Osage Tribal Museum to celebrate Diamond Jubilee on Friday, Saturday
Pawhuska is about to experience history in the making when the Osage Tribal Museum celebrates its 75th anniversary this Friday and Saturday, May 3-4. The public is invited to participate in two fun-filled days of activities relating to the history of the Osage Nation and the birth of the world’s oldest tribally-owned museum.
“The Tribal Museum is also one of the oldest museums in Oklahoma,” according to museum Director Kathryn Red Corn.
Activities kick off at 10 a.m. Friday at the historic Constantine Theater. A two-part symposium will trace Osage ancestral paths. Titled, “Keepers of the Treasurer,” the symposium will feature a distinguished lineup of guest speakers who will discuss the Cahokia Mounds and Rock Art of Missouri. They will be joined by an impressive panel of Osage leaders.
Lunch, along with an open house, will be held at the Wakon Iron Hall in Pawhuska’s Indian Village. The Symposium will reconvene at 1:30 p.m.
The Bigheart Reception will be held at the Osage Cultural Center (next to Alco) from 5-6:30 p.m. Friday evening.
“Because of the Tribal Museum’s early influence in the making of Wahzhazhe, the original Osage ballet that debuted this past year,” said Red Corn, “We will be recognizing and honoring many of the behind-the-scenes contributors, such as the artists who created the incredible backdrops, the costume designers, sewers, makeup artists, and more. It would be virtually impossible to acknowledge everyone who had a hand in the ballet’s success. At this time we want to honor all the Osages who came together so beautifully to tell our story — this includes the small children who were part of the ballet.”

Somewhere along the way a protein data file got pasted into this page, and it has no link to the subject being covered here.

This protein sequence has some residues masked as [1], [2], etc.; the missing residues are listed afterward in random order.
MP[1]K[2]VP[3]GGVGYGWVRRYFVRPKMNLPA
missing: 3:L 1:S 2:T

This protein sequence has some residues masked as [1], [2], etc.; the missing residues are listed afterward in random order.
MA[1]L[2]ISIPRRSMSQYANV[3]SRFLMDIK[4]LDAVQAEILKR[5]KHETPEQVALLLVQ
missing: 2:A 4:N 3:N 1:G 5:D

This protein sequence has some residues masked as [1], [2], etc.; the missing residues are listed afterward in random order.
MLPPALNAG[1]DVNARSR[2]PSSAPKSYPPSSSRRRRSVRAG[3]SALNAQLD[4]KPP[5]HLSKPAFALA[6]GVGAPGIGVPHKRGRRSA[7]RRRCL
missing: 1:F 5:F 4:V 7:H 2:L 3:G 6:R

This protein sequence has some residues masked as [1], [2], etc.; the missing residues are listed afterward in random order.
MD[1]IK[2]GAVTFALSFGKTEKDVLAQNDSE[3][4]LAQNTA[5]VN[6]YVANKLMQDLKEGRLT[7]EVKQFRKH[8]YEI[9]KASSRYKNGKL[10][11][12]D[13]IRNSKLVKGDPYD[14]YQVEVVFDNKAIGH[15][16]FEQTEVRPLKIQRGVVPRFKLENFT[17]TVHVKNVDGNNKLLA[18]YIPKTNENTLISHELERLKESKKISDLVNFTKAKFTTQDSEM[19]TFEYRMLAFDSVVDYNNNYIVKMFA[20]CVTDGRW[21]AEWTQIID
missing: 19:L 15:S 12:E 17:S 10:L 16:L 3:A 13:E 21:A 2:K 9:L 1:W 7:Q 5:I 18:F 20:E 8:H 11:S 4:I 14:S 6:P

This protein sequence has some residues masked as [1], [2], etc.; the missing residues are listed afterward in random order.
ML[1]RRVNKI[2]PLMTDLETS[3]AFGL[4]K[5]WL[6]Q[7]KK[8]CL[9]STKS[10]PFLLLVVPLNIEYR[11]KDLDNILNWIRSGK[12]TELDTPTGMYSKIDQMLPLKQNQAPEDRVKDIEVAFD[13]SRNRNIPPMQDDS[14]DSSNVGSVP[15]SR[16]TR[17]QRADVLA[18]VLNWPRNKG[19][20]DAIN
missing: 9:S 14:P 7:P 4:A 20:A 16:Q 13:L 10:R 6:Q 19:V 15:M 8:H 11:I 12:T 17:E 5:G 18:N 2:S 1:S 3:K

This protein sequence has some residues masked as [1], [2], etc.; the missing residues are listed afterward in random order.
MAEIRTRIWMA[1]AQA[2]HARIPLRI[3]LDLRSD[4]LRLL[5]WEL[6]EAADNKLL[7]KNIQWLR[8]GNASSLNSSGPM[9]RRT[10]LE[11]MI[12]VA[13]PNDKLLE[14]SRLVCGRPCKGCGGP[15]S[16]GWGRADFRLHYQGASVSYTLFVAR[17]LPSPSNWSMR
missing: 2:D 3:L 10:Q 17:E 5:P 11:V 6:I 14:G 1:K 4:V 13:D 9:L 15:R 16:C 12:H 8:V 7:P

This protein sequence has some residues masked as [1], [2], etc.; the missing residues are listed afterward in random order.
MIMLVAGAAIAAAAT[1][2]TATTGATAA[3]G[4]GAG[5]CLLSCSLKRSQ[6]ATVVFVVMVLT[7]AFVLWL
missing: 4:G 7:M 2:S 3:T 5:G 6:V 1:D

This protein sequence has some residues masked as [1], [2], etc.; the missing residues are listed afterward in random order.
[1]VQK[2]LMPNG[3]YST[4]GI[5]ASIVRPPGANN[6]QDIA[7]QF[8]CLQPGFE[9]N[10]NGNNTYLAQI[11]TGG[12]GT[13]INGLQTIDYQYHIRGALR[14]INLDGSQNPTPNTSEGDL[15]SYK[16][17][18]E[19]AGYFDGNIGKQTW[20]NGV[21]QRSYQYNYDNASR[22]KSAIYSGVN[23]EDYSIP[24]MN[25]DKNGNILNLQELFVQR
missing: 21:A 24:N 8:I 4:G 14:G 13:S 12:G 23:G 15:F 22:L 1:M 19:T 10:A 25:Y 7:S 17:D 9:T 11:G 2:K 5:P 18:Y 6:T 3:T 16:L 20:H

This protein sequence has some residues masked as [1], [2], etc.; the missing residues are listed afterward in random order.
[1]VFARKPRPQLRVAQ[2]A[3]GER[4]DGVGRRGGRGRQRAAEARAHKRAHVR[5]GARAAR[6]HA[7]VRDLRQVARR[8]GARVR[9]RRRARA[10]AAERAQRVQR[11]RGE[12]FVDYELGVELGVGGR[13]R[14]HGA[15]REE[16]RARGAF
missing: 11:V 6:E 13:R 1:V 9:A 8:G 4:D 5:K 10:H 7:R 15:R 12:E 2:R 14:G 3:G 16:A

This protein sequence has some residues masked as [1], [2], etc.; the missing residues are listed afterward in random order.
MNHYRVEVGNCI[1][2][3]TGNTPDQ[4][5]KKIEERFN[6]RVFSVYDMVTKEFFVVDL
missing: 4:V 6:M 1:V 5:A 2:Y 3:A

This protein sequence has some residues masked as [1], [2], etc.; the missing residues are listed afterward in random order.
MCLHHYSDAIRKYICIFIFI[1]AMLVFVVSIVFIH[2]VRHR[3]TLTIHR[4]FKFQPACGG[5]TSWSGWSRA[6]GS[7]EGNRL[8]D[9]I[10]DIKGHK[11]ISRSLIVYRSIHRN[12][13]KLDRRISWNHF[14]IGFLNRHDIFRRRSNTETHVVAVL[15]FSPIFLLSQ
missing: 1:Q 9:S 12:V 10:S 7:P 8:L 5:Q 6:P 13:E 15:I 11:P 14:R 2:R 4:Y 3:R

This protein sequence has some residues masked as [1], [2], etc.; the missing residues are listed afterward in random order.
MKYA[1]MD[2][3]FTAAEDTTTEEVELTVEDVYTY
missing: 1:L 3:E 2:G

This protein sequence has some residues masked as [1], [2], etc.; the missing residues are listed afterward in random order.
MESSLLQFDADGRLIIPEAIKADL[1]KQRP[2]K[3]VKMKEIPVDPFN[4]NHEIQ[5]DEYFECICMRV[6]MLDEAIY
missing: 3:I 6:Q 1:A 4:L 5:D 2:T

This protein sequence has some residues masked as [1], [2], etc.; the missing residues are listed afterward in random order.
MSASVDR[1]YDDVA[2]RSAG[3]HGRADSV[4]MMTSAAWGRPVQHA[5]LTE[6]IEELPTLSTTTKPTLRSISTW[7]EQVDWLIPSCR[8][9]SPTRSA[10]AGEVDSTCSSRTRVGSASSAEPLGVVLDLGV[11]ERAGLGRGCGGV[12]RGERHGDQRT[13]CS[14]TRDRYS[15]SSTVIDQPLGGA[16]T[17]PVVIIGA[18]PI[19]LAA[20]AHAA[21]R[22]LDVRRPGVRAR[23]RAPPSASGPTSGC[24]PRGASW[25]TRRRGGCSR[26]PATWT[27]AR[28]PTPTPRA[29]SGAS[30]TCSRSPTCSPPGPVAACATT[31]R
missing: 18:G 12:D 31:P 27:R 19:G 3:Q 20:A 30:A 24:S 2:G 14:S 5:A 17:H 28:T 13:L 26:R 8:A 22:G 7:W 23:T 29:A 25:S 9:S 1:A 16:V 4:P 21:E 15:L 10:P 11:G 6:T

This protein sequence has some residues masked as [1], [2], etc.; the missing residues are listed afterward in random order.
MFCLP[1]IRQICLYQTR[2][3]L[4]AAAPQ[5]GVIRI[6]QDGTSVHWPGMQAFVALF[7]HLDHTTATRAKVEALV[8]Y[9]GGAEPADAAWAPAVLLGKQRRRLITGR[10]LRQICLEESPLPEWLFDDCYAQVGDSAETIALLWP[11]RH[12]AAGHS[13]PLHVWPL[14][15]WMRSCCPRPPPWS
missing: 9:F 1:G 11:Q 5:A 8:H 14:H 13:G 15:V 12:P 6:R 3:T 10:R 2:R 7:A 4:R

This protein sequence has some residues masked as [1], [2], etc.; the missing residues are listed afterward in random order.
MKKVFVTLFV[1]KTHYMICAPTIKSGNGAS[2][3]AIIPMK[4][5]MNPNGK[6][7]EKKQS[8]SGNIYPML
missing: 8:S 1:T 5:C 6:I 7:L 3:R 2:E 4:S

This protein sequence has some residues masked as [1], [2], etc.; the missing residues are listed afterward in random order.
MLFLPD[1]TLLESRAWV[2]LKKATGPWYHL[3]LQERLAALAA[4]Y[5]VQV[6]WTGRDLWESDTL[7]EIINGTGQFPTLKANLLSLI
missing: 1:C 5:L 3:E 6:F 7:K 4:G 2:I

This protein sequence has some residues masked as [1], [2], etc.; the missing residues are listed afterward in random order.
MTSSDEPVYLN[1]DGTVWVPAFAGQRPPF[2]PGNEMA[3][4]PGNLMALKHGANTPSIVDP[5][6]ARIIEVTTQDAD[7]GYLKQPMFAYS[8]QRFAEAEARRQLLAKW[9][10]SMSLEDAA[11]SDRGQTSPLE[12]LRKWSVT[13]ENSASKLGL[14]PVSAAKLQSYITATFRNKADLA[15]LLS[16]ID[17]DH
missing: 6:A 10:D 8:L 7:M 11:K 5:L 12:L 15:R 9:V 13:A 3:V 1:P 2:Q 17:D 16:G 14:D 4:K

Following the reception, the historic Constantine Theater’s big screen will debut the Wahzhazhe ballet troop’s performance at the Smithsonian Natural Museum of the American Indian (NMAI) in Washington D.C. this past March. The one-hour screening will begin at 7 p.m.
“We are so grateful to the Smithsonian for sharing their filming of this event,” said Red Corn.
The celebration continues at 10 a.m. Saturday, with a reenactment of the museum’s 1938 grand-opening parade.
“We selected ‘To Beat the Drum’ as our parade theme,” said Parade Chair Florence Bigheart Tranum. “Assistant Principal Chief Scott Bighorse will be beating the drum during the parade. Congressman Archie Mason will be Parade Marshal.”
Red Corn added, “Florence Tranum is the granddaughter of Chief James Bigheart. The Tribal Museum selected the name of Friday’s reception as a tribute to the late chief. Following our jubilee celebration, our next big project is to honor Chief Bigheart with a life-sized statue. He was an exceptional leader and brilliant politician who served as our chief from 1875-1900. Under Bigheart’s leadership, Congress enacted the Act of 1906 which established the ‘headright’ method and guaranteed financial security for the Osage people. The city of Barnsdall carried his name until 1916.”
Saturday’s parade route will continue up Grandview to the museum, where floats will be on display for photo opportunities.
“The grand finale will be an Osage bride in a horse-drawn buggy. She will be preceded by a bagpipe-playing member of the Osage Tribe,” said Tranum.
From noon until 4 p.m., the Osage Nation campus will host the Diamond Jubilee picnic, with great American Indian food, Art Show & Sale and a flute making demonstration by James A. Reese Jr., along with tours, visiting and photo opportunities. An Osage Dance will be held from 2-4 p.m.
“On behalf of the Osage Tribal Museum, we invite the community to join us as we look back to the Museum’s beginnings and acknowledge how far it has come during these 75 years,” said Red Corn.